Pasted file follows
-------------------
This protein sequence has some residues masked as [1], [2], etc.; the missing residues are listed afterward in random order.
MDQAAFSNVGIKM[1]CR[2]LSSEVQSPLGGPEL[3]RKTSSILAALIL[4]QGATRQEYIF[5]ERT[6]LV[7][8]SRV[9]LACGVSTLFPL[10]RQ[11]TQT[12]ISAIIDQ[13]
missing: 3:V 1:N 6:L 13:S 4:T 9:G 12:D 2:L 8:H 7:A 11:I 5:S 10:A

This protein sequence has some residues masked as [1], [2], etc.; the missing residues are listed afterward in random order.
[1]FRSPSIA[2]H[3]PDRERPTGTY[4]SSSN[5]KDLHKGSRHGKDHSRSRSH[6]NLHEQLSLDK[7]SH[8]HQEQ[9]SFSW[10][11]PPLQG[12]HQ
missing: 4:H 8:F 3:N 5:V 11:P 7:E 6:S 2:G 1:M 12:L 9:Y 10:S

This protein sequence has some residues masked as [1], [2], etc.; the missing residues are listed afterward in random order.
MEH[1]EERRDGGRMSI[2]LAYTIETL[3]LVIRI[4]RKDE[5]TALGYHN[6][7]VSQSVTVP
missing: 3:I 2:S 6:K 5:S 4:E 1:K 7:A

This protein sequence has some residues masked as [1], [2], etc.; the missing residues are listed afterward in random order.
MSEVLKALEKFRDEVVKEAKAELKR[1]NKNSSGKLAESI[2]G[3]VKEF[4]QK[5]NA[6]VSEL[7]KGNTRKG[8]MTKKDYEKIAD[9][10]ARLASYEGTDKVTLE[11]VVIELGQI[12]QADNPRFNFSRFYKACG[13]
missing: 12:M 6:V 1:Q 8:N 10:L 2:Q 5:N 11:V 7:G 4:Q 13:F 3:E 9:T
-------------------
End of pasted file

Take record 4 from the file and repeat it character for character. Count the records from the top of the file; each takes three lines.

This protein sequence has some residues masked as [1], [2], etc.; the missing residues are listed afterward in random order.
MSEVLKALEKFRDEVVKEAKAELKR[1]NKNSSGKLAESI[2]G[3]VKEF[4]QK[5]NA[6]VSEL[7]KGNTRKG[8]MTKKDYEKIAD[9][10]ARLASYEGTDKVTLE[11]VVIELGQI[12]QADNPRFNFSRFYKACG[13]
missing: 12:M 6:V 1:Q 8:N 10:L 2:Q 5:N 11:V 7:G 4:Q 13:F 3:E 9:T